Takeaway:  Lucky people make choices and stick with them.  Next time you’re in a convenience store, look at how many kinds of M&Ms they have.  Regular, peanut, peanut butter, mint, almond, pretzel, crispy … the list goes on and on.  Now check the sizes: regular, sharing size, fun size, big hanging bags, even bigger bags, mixed packs … so many to choose from.  Ask yourself:  Will getting your M&M choice exactly right make you any happier than picking one at random?  If not, then don’t waste your energy trying to get it right.  Lucky people make the right choice in this situation because they realize any choice is the right choice if they make it quickly and stick with it.

Want to improve your luck? The best thing you can do is improve your thinking.  Dump your baggage by focusing on yourself, trusting your gut and sticking to your decisions.  If you want to be the person who has everything going great, start by realizing that you already do. Count your blessings.  Then, realize everybody is showing you their best face all the time.  If your friend’s Facebook feed is filled with nothing but amazing life events and exciting vacations that seem to happen to everyone but you, remember that you’re seeing a condensed version of everybody’s life, with only the best parts put online.

If that doesn’t help, then think about it this way: Somebody, somewhere is looking at your life and envying your “luck.”

Monday, July 27, 2015

Google And Cybersecurity

Google had a good day last Friday. It’s safe to say it had a better day than you did, even if your day was fantastic. The company set a record for the largest single-day increase in value in the history of American investing at nearly $67 billion, breaking the previous record held by Apple.  Google did well enough that if it wanted to relax with a weekend of video games, movies, and pulp novels, it could simply buy Nintendo, Loews, and Barnes and Noble with the money it made just in that one day.

Last week was less enjoyable for Google’s customers, though. As investors were thrilled by YouTube’s growth, Gmail users were beset by faulty spam filters which hid so many legitimate emails that Linux founder Linus Torvald took to an online op-ed calling out the tech giant. The misstep was a rare occurrence from Google, but considering it followed a much-ballyhooed revision to its Gmail platform, it was worrisome for many. When considered in the context of major hacks of the U.S. government and infidelity website Ashley Madison this summer, the Gmail problems had people wondering what security Google has in place for the largest privately-held collection of American’s data.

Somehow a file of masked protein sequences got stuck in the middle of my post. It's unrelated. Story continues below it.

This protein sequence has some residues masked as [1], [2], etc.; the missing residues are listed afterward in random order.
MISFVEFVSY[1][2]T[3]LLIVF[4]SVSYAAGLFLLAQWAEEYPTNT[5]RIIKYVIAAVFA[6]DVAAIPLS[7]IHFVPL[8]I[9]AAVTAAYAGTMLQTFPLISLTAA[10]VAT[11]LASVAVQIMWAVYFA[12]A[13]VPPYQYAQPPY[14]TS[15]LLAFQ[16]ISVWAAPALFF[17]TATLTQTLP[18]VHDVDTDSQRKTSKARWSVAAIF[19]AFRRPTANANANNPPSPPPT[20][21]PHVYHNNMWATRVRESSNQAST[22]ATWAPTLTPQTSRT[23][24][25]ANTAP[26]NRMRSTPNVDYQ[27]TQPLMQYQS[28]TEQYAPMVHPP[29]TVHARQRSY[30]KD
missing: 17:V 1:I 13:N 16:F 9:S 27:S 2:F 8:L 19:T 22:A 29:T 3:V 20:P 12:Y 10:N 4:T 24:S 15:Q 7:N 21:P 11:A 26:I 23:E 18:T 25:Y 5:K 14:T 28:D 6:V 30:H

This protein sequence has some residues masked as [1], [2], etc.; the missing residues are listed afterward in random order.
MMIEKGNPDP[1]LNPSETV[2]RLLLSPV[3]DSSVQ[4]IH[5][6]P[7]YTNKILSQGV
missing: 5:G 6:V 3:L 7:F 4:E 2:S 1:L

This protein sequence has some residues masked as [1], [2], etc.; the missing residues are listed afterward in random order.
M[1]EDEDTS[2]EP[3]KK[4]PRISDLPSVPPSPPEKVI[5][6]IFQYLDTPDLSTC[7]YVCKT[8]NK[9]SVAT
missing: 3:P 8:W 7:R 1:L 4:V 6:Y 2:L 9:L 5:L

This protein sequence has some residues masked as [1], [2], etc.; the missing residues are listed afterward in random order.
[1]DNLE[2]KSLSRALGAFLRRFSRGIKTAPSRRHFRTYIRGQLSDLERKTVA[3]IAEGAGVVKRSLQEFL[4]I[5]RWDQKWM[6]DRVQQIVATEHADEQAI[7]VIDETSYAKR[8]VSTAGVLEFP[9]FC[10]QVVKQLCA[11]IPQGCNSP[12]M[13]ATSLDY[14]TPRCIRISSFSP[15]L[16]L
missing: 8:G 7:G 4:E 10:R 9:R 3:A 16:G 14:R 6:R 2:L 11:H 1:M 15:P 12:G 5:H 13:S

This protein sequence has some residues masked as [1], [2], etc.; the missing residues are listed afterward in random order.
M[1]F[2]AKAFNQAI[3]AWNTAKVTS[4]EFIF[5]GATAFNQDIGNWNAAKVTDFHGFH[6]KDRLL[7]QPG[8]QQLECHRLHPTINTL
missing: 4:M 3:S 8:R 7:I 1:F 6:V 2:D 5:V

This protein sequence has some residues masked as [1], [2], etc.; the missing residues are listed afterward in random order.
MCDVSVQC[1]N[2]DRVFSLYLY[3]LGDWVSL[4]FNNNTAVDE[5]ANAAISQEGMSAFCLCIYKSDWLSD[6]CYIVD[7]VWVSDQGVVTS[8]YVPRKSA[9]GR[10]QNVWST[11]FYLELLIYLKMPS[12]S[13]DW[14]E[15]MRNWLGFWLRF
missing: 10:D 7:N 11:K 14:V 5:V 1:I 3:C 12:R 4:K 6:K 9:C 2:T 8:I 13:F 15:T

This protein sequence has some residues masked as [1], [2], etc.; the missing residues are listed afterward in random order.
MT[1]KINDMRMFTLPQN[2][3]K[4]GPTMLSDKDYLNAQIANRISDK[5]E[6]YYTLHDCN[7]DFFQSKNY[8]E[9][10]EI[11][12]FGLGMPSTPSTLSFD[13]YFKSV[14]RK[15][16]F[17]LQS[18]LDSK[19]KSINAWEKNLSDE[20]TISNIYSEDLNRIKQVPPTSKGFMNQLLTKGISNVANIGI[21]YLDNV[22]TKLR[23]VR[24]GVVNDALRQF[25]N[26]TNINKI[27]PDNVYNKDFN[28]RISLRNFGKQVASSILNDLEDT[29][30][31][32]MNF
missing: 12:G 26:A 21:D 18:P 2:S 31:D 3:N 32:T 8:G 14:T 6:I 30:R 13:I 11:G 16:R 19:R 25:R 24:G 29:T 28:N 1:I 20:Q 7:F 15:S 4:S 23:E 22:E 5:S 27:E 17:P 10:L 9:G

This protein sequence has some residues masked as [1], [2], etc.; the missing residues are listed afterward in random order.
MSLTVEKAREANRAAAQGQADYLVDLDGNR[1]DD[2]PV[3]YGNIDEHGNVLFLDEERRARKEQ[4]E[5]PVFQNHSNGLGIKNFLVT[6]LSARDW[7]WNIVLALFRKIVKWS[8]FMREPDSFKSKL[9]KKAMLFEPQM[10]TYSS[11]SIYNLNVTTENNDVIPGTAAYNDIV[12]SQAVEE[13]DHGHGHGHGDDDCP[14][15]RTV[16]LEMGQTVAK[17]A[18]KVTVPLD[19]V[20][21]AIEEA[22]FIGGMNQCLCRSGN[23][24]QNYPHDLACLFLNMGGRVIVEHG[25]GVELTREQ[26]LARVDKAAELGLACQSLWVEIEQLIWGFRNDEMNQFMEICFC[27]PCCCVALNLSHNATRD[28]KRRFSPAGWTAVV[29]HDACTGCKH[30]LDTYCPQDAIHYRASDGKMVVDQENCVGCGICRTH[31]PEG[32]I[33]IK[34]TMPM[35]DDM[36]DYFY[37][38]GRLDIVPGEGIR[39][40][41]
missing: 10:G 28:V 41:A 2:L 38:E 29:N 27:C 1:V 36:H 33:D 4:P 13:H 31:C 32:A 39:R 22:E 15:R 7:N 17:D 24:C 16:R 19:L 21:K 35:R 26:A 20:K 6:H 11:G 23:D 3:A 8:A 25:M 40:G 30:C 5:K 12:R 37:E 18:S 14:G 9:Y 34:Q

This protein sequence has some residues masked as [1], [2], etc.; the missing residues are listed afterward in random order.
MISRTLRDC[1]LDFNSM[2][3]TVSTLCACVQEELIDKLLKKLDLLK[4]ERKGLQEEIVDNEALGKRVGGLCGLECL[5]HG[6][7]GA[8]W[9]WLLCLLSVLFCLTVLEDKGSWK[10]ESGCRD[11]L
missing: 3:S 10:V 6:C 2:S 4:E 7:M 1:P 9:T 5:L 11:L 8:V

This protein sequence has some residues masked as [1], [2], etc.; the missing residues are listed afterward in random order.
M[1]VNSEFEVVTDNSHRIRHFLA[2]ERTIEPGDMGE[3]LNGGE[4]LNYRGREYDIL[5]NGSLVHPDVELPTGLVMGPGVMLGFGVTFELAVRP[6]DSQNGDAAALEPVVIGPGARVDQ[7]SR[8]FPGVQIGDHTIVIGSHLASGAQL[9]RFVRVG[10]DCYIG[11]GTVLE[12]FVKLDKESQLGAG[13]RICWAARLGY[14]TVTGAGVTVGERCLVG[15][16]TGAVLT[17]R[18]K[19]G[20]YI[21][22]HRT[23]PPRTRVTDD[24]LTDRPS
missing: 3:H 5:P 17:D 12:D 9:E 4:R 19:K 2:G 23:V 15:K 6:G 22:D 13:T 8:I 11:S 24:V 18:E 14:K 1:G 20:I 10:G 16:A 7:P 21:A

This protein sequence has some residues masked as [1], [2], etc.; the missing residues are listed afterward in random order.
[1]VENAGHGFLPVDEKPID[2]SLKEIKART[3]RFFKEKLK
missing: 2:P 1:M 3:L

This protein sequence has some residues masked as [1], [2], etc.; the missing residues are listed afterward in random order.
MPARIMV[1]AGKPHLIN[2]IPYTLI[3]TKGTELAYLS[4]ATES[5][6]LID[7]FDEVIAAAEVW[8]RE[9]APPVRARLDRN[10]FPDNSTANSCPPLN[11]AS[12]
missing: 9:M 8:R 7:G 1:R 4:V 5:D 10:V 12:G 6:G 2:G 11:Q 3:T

Don’t leave your cyber security in doubt. We’re here to answer your questions about your online safety.

Question: Everyone is always going on and on about online security, but nothing has ever happened to me. Should I even care? What’s the worst that could happen?

Answer: If you’ve never paid attention to your Internet security and never had a security problem, you’re probably fine. You clearly have a rabbit’s foot offering you magical protection from scammers, spammers, spoofers, and identity thieves. Or maybe you have been compromised and just don’t know it yet.

If black hats get their hands on your machine, there’s no telling what they could do. In some cases, you’re looking at spyware and malware that’s merely annoying. In others, your personal and financial information could be compromised. You might even have had your identity stolen. Online security is crucial, and you really can’t be too careful.


Question: I don’t have Gmail. I use Outlook. I don’t use Android. I have an iPhone. I’m good, right?

Answer: Internet security is like a 1980s slasher flick: The instant you let down your guard, something bad is going to happen. No, you’re not safe and Google isn’t bad at security. They’re actually pretty good at it.  Their cyber security task force is responding to the perception of a problem, not an actual problem.